A screening of 'The Kiss' (1929) last night (Tuesday, Feb. 7) at the Manchester (N.H.) Public Library drew about 50 folks to check out Garbo's last silent. And tomorrow night, it's a Rudolph Valentino double feature at the Flying Monkey Moviehouse and Performance Center in Plymouth, N.H.
Geez, can you tell Valentine's Day is coming up soon?
And so our mini-festival of silent film romance continues here in the Granite State: up to Plymouth on Thursday, Feb. 9 for 'The Sheik' (1921) and 'Son of the Sheik' (1926) starting at 6 p.m., and then to the Wilton Town Hall Theatre in Wilton, N.H. on Sunday, Feb. 12 for a 4:30 p.m. screening of F.W. Murnau's legendary romance 'Sunrise' (1927).
I have especially high hopes for interest in 'Sunrise,' and not only because it's a good flick for Valentine's Day. What with 'The Artist' (2011) up for a slew of Oscars, and the status of 'Sunrise' as a winner in the very-first Academy Awards, it might just prompt a few curious folks out to the theater to see one of the originals. I saw 'The Artist' recently and enjoyed it, but was bothered by the low quality of the 35mm print that a local theater was running: it was on color stock and done very inconsistently, with some parts having a greenish tinge to them and others looking gold. I've heard a few people advising movie-goers to see it in digital if at all possible, where the black & white looks reasonably good. But of course most silent films weren't truly black & white in their original releases, so...well, let's not get into it here. :)
I was pleasantly surprised at the turnout for 'The Kiss,' which was well above what we've been getting at the monthly Manchester library screenings. We'll typically get about a dozen, maybe 20 people, tops. But with the Garbo film, probably 50 people piled in. As I was warming up, they kept on coming and coming, all adding up to a good crowd.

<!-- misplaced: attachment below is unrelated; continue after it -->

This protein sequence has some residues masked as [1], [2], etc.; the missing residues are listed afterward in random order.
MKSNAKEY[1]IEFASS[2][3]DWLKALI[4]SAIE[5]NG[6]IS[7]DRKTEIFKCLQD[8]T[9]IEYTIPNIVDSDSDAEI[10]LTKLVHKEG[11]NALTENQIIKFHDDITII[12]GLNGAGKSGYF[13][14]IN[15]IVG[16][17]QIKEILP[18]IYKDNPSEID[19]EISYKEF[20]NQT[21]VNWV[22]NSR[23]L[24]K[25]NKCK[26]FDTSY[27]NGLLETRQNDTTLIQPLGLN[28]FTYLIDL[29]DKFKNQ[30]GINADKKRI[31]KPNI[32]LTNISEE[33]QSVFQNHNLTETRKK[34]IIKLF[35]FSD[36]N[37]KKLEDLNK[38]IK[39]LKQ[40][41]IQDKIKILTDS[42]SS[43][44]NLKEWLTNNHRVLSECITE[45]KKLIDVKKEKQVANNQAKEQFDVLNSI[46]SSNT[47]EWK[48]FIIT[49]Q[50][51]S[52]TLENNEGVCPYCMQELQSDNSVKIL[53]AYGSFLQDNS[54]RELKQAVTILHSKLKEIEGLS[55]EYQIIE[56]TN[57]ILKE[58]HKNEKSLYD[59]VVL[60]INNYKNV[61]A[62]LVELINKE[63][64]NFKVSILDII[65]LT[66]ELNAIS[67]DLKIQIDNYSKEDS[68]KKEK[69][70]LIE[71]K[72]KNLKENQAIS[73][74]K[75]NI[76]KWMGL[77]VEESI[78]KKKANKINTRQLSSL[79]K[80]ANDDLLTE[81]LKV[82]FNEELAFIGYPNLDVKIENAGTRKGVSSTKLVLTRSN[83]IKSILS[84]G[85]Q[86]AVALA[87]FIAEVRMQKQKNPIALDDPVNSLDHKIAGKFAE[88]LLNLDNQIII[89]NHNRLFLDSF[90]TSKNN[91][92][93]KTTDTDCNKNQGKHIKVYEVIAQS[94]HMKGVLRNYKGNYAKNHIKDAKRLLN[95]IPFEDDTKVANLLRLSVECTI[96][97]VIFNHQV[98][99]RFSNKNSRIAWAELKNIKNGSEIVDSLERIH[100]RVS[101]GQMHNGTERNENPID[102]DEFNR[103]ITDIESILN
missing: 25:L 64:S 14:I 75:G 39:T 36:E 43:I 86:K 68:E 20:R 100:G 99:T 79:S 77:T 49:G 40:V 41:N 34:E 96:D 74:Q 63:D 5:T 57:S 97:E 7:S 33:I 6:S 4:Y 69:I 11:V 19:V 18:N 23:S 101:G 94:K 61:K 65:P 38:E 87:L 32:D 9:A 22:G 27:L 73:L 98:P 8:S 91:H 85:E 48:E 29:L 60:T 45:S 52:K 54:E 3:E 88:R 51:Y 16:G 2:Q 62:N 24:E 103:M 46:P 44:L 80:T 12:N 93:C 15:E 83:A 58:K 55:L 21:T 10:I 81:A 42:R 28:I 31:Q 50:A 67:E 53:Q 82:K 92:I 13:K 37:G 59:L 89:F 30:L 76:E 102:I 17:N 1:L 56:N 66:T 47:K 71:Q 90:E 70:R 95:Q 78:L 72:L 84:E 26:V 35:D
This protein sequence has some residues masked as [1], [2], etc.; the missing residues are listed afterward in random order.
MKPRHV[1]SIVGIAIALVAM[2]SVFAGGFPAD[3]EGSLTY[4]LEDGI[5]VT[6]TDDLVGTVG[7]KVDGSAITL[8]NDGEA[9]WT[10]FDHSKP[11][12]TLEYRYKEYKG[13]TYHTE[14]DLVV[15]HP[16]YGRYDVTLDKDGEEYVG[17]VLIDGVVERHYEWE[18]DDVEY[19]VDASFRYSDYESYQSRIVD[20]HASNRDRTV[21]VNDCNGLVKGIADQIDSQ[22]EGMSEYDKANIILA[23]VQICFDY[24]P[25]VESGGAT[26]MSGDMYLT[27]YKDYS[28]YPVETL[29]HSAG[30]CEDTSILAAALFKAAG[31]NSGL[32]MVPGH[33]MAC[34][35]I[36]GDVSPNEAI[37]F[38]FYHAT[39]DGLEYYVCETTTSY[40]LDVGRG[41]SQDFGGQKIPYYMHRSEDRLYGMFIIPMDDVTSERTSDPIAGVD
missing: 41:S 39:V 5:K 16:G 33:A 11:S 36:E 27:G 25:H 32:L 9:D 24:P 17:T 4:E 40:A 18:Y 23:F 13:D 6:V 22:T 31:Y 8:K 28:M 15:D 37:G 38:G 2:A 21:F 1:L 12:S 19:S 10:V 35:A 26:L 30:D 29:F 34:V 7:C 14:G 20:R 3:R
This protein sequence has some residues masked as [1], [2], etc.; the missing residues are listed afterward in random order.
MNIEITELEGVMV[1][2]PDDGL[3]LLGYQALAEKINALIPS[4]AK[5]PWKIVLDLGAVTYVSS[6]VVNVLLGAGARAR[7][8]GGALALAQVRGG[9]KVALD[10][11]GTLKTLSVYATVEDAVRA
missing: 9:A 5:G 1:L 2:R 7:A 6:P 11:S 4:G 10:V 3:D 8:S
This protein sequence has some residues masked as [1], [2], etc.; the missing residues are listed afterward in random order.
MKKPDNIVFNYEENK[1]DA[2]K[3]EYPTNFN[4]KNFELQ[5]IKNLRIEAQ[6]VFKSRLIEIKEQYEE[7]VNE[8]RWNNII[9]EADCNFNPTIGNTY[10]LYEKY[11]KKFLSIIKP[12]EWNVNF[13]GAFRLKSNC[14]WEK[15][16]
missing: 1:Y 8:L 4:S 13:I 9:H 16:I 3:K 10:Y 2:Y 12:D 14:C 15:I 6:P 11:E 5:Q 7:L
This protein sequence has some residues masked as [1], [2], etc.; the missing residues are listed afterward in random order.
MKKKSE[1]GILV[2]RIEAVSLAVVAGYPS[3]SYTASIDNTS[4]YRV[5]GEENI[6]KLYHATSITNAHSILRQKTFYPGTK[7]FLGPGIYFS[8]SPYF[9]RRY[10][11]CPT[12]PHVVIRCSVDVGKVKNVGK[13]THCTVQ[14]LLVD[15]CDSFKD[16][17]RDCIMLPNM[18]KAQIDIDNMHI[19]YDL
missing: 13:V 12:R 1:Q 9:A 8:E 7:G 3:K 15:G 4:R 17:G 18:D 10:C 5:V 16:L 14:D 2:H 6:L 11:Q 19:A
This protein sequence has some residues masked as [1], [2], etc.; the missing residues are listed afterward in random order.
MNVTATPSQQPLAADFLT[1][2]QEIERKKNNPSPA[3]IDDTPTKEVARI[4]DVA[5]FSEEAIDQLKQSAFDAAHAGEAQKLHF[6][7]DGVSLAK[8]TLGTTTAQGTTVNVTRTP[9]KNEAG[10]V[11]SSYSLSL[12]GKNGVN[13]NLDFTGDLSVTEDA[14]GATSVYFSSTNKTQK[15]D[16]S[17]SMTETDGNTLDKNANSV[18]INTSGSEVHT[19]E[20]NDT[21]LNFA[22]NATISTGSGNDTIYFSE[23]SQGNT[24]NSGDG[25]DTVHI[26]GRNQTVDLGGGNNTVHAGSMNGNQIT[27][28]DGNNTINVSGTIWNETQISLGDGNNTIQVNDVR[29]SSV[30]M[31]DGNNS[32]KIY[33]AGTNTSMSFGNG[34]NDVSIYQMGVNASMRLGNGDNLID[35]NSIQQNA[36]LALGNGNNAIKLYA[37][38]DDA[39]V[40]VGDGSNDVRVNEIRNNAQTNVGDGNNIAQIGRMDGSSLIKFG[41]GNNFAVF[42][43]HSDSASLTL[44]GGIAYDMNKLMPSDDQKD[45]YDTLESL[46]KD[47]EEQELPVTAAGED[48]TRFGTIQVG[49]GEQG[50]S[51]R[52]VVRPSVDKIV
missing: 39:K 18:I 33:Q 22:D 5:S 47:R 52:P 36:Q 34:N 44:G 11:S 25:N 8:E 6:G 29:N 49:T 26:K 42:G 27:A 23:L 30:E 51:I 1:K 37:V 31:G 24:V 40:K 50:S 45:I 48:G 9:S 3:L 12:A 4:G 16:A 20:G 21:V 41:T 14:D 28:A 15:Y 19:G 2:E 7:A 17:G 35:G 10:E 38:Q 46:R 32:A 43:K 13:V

And they were with the film the whole way, reacting strongly to all parts of it, including the comedy interspersed among the serious sequences. I did the score entirely in strings, without any change in settings on the sythesizer, and I think it worked quite well, given the film's content and mood. As an added bonus, everyone stayed for a Q&A session that lasted a good half-hour, and then more conversation afterwards. All in all, a good night for silent film in 2012.
We'll see how we do with Valentino at the Flying Monkey, where attendance has also lagged this winter. I mean, last month's screening of 'The Birth of a Nation' (1915) drew a total of five people, a new low. A snow squall (one of very few this season) blowing through our area that day didn't help, but still. I don't mind, really, because these screenings are valuable as opportunities to practice the craft.
But at some point, if the audience isn't turning up, you have to decide if all the effort is worthwhile. I still have hope for the monthly silent film series at the Flying Monkey, as we have some blockbusters coming up this spring and titles are scheduled through June. So we'll see.